Tuesday, January 18, 2011

The deep freeze!

It's now mid-late January and the winter 'deep-freeze' has officially set in! Baby, it's cold outside! But, I can't complain, as Carleen, my editor and Joe, my photographer were in town from last Thurs to Sunday for our final book photo shoot.. and we had spectacular weather! On Saturday, we were taking images for the cover and the garden was covered with a foot of snow, but the weather was sunny/cloudy and the temp was hovering around zero - gorgeous! When the sun came out, it was actually warm.. Joe, who is originally from Colorado, but in his own words, is currently "stuck in Alabama", actually took off his coat! Sunday also gave us great weather for the last day of the shoot and then the temperatures plunged yesterday! Brrrrr.. so glad we're not photographing the garden today! It's -19 C!

Yet, we took so many great images - the celeriac and carrots covered with leaves and a row cover.. all the cold frames stuffed with vibrant green (and red) veggies.. The kale and greens filled hoop tunnels, the hardy herbs and much more!

I just popped up to the garden to retrieve that celeriac we photographed on Sunday.. once we disturbed its blanket of leaves and snow cover, it started to freeze pretty fast.. So, I just re-dug it up and am going to add it to a big pot of leek soup today (FYI - the recipe is in a MUCH earlier post!) I still have about 6 more celeriac roots buried under the shredded leaves - they are so hardy! Next year, I think I'll plant at least 20. They're so useful - mashed with potatoes, added to soups, sauteed with butter (thanks to Barbara Pleasant - one of my favourite garden writers - for that tip!)

Each day, about 4 to 5 seed catalogues are arriving.. I've placed one order so far, but have plenty more I need (want!).. I'm so lucky to have a few neighbours who like to order with me, so we save on shipping and share packages of things like tomatoes (who needs 40 seeds of each variety?).. it's a great way to budget and still get to enjoy a wide variety of veggies.

My big discovery this year has been just how hardy red salad bowl lettuce is. It's an oakleaf red lettuce and is also extremely cold tolerant. It's always done well for me, but this is the first year that I've played with it in the structures. Not only did it survive in the unprotected garden until early Jan, it's still looking fantastic in the cold frames - not a hint of smut! Amazing.. and a great choice for a year-round veggie garden. Winter Density lettuce is also doing extremely well - it's a cross between a butterhead and a romaine - pretty and delicious.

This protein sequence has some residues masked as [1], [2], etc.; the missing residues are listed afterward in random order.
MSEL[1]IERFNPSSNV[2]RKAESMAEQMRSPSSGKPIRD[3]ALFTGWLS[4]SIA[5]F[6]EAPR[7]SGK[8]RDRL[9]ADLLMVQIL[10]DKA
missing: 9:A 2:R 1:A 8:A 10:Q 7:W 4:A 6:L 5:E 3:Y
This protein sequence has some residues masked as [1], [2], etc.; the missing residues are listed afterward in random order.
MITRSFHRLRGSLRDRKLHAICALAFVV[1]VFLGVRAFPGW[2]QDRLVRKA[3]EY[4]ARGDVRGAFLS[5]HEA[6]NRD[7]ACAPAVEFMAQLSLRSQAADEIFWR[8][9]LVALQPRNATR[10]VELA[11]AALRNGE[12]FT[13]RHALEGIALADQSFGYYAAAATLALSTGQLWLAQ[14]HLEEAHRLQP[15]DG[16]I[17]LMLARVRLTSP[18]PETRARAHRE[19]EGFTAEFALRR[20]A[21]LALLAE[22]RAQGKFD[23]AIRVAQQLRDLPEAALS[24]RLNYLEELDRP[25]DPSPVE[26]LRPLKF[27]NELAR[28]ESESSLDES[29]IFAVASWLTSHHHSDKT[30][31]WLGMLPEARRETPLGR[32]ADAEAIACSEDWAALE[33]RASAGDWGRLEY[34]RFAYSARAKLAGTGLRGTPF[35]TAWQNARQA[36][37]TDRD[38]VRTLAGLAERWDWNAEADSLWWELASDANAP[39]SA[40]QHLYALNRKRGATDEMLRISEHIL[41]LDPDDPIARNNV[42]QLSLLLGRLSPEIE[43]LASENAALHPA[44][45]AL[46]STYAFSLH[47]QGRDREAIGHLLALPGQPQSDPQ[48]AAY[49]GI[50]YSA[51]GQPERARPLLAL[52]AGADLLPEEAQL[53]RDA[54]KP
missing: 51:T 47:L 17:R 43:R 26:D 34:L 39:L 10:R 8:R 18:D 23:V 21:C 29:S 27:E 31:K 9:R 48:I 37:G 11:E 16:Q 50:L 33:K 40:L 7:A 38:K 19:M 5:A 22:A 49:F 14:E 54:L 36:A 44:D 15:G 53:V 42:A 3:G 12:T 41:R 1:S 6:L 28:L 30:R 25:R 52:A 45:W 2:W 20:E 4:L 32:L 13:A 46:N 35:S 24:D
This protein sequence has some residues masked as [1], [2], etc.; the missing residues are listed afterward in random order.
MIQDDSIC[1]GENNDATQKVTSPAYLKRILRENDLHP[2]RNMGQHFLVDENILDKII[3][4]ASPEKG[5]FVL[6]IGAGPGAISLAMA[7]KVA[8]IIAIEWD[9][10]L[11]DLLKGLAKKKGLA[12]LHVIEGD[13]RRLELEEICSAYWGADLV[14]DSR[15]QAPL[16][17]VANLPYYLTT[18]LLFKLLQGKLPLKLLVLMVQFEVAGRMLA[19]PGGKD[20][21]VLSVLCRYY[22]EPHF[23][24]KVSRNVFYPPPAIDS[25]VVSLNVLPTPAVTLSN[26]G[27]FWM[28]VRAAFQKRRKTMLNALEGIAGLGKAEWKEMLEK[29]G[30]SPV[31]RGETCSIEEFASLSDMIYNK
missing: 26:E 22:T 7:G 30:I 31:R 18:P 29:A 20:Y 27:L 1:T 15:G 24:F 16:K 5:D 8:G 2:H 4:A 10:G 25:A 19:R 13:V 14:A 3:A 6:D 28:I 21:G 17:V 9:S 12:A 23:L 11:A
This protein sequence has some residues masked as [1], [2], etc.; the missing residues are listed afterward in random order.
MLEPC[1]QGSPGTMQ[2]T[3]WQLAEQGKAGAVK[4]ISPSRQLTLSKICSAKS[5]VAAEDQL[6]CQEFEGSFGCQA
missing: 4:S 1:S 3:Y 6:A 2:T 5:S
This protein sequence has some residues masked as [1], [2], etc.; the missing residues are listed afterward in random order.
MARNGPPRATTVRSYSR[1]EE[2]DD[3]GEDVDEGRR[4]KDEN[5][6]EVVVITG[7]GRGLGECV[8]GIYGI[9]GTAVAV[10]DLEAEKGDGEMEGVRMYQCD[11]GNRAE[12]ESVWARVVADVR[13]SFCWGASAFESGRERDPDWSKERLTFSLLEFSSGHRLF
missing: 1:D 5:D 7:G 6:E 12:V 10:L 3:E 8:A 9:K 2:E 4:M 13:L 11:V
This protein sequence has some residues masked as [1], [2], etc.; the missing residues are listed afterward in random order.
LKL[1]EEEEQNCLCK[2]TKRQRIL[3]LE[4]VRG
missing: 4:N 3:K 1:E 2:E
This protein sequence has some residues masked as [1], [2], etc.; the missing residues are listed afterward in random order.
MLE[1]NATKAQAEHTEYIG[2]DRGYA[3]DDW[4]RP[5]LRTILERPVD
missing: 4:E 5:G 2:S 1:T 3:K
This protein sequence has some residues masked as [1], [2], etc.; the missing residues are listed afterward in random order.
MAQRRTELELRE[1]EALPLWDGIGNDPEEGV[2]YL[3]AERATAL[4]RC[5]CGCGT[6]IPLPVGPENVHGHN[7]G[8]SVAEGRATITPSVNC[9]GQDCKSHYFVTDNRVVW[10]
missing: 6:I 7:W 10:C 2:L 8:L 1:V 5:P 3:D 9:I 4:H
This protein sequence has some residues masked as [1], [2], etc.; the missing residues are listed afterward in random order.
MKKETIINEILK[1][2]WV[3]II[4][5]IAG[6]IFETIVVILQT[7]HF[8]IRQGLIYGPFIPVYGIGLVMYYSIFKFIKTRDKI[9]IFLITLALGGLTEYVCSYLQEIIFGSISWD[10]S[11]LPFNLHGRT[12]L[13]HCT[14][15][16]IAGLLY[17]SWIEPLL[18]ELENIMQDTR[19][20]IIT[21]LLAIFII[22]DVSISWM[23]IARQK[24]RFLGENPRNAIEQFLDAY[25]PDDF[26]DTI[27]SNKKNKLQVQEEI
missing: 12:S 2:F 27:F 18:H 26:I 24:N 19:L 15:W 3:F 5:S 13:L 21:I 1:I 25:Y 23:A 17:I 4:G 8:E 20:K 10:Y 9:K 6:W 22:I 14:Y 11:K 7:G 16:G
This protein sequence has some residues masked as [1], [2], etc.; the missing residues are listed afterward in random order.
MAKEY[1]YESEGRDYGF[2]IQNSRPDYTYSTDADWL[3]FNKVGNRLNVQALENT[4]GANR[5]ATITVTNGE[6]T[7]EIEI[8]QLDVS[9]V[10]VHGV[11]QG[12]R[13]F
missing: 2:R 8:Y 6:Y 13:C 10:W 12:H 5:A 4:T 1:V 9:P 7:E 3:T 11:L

Well, it's time to organize my seed boxes.. wish me luck!

Happy Gardening!


  1. Nikki: Interesting look at your winter garden. I really ought to give celeriac a try.
    Do you start it early or direct seed?

  2. Hi Sharon, I would recommend cheating - buy a 6 pack of transplants (or more, if you like) in mid-May from your local garden center.. Of course, you can start them indoors from seed if you like in late Feb-early March, but they are very slow to grow. It's easiest to buy transplants if you only want a handful of celeriac (or celery).

    Also, when I'm about to cover the celeriac bed in late autumn, there are often a few little 'sidesprouts' coming out of the side of the roots. I carefully dig these up and pot them on my windowsill for fresh celery sprigs all winter long.. yummy! :)

  3. This is good to know about celeriac as we left ours in the garden this winter too. Looks like you have recieved a nice amount of snow there, excellent insulation for those cold frames. And a book, how exciting.:)

  4. Some day, when I live in one place, I'd love to have a cold frame. In the meantime, how about a peek inside yours?!

  5. Hi Ellen! Great to hear from you.. keep scrolling down and there are plenty of photos of the inside of these babies.. love the frames so much! When you pop the tops, it's like spring in there.. it even smells like spring - moist and earthy..

    Hope you enjoyed your trip!


Please feel free to leave comments. I welcome your tips, questions, thoughts and ideas (and suggestions for new veggies to grow!)